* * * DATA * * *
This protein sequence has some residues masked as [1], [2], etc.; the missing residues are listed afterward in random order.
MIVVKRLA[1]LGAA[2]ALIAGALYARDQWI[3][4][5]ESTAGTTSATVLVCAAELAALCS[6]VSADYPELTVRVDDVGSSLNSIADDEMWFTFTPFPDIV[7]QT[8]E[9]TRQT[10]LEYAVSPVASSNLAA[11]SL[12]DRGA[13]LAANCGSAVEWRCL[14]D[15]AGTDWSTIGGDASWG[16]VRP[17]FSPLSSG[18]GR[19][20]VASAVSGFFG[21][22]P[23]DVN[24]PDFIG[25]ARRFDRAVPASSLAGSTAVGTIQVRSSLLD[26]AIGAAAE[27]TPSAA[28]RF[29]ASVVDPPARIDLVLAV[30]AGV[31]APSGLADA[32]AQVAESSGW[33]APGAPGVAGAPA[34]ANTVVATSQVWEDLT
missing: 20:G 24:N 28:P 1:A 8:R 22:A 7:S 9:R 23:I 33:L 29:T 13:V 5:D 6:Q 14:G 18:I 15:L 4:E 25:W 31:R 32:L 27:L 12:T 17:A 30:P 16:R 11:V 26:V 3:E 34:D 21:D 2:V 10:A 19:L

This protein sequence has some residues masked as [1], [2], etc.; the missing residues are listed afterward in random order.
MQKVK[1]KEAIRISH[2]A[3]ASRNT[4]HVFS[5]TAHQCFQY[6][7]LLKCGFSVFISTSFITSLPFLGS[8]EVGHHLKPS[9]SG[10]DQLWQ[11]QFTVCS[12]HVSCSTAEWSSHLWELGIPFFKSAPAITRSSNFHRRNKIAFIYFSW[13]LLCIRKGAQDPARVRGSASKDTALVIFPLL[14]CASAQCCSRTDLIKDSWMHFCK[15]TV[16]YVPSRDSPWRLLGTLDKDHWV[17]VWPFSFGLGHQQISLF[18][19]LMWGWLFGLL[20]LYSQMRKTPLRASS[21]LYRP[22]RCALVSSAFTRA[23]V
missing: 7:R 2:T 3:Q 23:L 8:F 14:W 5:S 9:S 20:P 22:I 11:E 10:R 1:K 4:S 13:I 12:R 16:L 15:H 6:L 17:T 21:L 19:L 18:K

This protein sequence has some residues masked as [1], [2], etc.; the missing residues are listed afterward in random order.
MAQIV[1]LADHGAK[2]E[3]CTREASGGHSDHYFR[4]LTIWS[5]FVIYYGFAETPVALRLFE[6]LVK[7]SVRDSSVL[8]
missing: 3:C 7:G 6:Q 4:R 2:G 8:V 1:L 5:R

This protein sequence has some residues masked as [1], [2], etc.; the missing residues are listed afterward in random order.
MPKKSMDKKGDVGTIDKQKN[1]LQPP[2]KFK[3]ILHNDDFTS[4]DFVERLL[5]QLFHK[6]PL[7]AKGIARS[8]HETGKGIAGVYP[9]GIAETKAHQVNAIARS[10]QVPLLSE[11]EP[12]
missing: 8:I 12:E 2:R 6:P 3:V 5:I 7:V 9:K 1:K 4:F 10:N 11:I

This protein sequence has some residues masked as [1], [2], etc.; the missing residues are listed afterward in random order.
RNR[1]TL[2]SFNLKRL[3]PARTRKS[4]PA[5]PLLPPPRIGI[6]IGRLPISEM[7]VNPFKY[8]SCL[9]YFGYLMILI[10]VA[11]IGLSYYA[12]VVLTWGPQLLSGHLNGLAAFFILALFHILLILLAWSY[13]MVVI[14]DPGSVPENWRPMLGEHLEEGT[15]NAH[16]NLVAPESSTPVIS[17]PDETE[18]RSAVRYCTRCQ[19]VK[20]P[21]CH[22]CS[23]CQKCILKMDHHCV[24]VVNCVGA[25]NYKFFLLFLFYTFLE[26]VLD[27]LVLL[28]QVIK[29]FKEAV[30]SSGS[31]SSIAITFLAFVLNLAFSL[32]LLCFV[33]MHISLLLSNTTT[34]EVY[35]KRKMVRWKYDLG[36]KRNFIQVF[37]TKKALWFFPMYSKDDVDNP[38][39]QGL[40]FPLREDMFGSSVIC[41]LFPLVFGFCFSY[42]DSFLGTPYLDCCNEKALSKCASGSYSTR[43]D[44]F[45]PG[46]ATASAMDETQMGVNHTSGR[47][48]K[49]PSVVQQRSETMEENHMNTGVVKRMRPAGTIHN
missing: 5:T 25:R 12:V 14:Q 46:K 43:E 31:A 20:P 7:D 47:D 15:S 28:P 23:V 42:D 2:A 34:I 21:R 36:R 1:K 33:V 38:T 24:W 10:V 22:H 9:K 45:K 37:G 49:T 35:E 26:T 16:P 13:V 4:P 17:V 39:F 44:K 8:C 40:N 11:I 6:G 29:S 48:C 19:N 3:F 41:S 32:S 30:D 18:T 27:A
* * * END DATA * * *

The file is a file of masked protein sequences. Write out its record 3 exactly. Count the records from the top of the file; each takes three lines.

This protein sequence has some residues masked as [1], [2], etc.; the missing residues are listed afterward in random order.
MAQIV[1]LADHGAK[2]E[3]CTREASGGHSDHYFR[4]LTIWS[5]FVIYYGFAETPVALRLFE[6]LVK[7]SVRDSSVL[8]
missing: 3:C 7:G 6:Q 4:R 2:G 8:V 1:L 5:R